Since 2016, over two dozen children’s books written from either side of the aisle have tackled the difficult task of explaining the current administration’s policies to young readers. Some of the most interesting ones purchased for the research collection of the Cotsen Children’s Library are surveyed here.Dover Books captured the glamour of Donald John Trump’s inauguration in a commemorative paper doll book. The new First Lady’s pale blue Ralph Lauren ensemble and other Trump women’s designer gowns outshine the President’s dark blue coat, business suit, and long red tie.
Of all the picture books introducing the Trump clan to young members of the Republic, the most mysterious (and inaccurate) is The Trump Family Story. Donald’s father’s name is given as ‘”Frederick” and “Farid;” Tiffany is identified as one of Trump’s sons, and Eric junior’s name is misspelled “Arik.” A few Arabic words and logos for Wavefront obj.files were never removed. The Trump Family Story was purchased through Amazon and printed at its Middletown, Delaware facility January 13 2021. There are no credits anywhere, but there is an ISBN number, which when Googled, lands you on the Walt Design Facebook page giving the pamphlet’s publication date as May 20, 2020. The Marseilles-based firm was also responsible for an introduction to Minecraft.
Donald Trump the 45th President (2016) is the only example of a fun-fact introduction to this occupant of the White House. It was produced by Gallipolade International, an educational publishing company founded by Carole Marsh that produces materials supporting curriculum in social studies. Before diving into sections describing the Electoral College, the line of succession, and the history of Camp David, young readers learn that Donald Trump loves See’s Candies, scrapes the toppings of the crust of his pizza, and styles his hair after Melania cuts it. Informative activities include quick quizzes, a form for drafting a letter to the chief executive, and a maze (help the Secret Service find the president who’s gone to make a snack in the kitchen).Eric Metaxas, the conservative cultural commentator, syndicated radio show host, and Yale alum, comes out fighting for free markets in Donald Builds the Wall (Washington, D. C.: Regnery, 2019) the second of three volumes illustrated by Tim Raglin in the “Donald the Caveman” series. Donald’s wall is not supposed to keep out illegal immigrants south of the border, but Swamp Creatures Alexandria Ocasio-Cortez and Bernie Sanders who want government to stymie the Free People’s individual innovation and entrepreneurship. Metaxas considers this fable with its affable Fred Flintstone-like hero a light-hearted political satire for adults that will engage the kids, even though a lot of the material will go over their heads.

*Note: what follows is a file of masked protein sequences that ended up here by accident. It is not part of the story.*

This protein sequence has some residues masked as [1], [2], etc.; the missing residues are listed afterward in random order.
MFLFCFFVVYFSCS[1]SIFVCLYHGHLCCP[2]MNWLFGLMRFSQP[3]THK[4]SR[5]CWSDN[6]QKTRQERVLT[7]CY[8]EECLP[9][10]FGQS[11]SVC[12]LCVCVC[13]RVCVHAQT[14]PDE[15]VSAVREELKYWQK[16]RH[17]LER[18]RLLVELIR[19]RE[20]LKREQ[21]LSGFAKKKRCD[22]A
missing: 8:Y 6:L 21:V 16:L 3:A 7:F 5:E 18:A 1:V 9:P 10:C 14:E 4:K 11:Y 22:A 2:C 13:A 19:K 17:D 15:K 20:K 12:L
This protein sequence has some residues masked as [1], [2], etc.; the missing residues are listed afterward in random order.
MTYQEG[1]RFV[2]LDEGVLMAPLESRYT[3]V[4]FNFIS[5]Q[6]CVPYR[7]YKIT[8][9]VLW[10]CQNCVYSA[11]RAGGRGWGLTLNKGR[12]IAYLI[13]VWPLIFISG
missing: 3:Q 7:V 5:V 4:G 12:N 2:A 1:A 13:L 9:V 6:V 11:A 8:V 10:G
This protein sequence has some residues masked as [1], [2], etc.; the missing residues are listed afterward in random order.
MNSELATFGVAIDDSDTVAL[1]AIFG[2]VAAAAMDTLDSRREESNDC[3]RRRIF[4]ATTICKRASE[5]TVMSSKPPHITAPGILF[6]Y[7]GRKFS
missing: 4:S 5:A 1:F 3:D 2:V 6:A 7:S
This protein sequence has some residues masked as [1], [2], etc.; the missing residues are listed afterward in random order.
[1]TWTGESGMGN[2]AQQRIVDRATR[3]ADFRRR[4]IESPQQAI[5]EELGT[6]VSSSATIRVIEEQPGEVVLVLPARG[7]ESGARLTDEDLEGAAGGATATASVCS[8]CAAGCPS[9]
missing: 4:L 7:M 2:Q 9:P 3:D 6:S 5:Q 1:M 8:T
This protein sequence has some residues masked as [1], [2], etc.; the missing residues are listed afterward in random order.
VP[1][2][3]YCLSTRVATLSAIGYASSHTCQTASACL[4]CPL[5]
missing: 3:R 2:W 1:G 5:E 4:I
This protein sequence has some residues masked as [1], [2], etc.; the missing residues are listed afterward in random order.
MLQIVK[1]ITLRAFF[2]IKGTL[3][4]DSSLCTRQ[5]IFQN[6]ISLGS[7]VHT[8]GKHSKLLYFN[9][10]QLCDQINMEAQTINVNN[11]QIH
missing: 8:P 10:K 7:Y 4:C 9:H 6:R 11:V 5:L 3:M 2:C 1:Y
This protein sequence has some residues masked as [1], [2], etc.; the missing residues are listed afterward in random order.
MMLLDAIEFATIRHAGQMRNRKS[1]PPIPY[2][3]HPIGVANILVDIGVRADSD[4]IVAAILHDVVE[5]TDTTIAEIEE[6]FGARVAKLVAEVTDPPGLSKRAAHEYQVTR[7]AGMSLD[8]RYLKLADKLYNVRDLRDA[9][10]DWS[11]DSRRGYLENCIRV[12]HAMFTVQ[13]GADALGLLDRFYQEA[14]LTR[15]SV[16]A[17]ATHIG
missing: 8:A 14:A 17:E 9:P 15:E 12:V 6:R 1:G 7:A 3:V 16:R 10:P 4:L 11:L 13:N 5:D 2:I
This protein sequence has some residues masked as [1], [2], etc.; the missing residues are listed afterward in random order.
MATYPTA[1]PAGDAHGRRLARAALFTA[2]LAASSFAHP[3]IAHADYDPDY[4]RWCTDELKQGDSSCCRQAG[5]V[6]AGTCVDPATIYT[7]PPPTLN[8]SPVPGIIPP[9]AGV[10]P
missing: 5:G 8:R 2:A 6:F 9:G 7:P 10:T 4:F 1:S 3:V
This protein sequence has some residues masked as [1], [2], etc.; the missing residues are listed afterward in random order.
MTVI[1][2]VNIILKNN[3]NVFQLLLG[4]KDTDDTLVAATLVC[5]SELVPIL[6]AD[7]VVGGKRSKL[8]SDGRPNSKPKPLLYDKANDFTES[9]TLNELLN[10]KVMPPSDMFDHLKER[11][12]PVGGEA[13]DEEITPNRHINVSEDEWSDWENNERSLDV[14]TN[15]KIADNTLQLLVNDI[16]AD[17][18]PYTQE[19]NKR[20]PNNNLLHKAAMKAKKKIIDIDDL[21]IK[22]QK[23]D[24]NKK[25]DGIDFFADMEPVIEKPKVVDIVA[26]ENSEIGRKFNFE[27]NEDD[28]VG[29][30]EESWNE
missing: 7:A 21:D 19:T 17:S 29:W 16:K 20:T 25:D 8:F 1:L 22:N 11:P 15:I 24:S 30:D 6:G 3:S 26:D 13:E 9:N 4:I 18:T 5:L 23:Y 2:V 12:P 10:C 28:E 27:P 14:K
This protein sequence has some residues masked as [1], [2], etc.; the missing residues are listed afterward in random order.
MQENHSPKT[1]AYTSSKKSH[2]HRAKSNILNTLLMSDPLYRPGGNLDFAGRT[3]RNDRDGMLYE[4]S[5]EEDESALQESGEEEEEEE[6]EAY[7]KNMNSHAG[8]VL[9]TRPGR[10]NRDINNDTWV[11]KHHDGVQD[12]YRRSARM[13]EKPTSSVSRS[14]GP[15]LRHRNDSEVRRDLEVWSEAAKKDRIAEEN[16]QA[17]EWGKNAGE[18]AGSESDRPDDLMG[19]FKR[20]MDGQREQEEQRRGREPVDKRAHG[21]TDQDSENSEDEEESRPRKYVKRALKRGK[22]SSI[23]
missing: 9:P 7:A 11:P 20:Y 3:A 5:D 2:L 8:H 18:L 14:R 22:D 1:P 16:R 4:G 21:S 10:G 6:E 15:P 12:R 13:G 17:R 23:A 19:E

The connection to political reality is just as tenuous in Deena Marie’s Trump and the Dragon (n.d.) illustrated by Josseline Villalobos and Candice Han, companion piece to Obama and the Pirates, in which the two presidents must demonstrate just how far they will go to solve an ally’s problem. The president of China summons the president of the United States to rid his land of a singing dragon whose songs are so atrocious that people are vacating their villages. The dragon’s name? Dylan. Great American Children’s Books published it. Trump’s apologists have not turned out many parodies for the conservative cause. However, Bill Hunt, former San Clemente police chief and lieutenant in the Orange County sheriff’s department now a professional artist, turns Dr. Seuss’s Green Eggs and Ham (1960) into a spoof on hysterical liberals’ categorical refusal to accept the results of the 2016 election. The liberal, an old, white, bearded hippy in sandals and a bowler, rants to Uncle Sam, “I do not like Trump in the White House./ I do not like that lecherous louse,/ I do not like Trump here or there,” I do not like Trump anywhere! / I do not like Trump, / He’s just a sham. / I do not like Trump.” By the end of A Lib I Am! An adult reader about children (2017) the poem, the lib loses it and threatens to “make up fake news / And cause mass disruption,” incite civil unrest from coast to coast, and get into bed with Arab radicals to thwart the president’s administration.A brief pause for Dear Mr. President (United Kingdom: Templar Books, 2019), a picture book whose author/illustrator made an honest attempt to break down one of the signature political initiatives of the Trump administration in an accessible way without oversimplifying its complexity. Sam has decided that his big brother, with whom he shares a bedroom, sounds like an undesirable according to President Trump’s definition. Building a wall sounds like a good solution to the problem of his brother’s thoughtlessness, so Sam writes a series of letters to the American president telling him about his construction project’s progress. During family discussions Dad has a word with his older son and hostilities begin to subside. Sam comes around to the idea that “communication and negotiation are always preferable to separation,” especially now that he knows that the great walls of history didn’t attain their builders’ objectives. It’s probably no coincidence that this gentle, common-sense story illustrated by Anne Villeneuve is the work of New Zealander Sophie Stier.The American author/illustrators of picture books attacking the president do not feel obligated to respect the office or the its incumbent, which does not necessarily result in mean, clever satire that pulls down the object to a contemptible level. The premise of Donald Don’t grab that Pussy (201) by Mike McAllen and illustrated by Lovyaa Garg is funny only as long as the novelty of the idea of Michelle Obama teaching the little Donald how to treat our animals friends with “respect and care” wears off. Beyond that, there’s no meaningful play off the infamous Access Hollywood tape, which presumably inspired the book. In Take a Trump (n.d.), the anonymous author avoids taboo words and lets the pictures lead on the reader. A little girl trying to get her mind around the adult chatter floating overhead and comes to the mistaken conclusion that “trump” rhymes with a synonym for an embarrassing bodily function.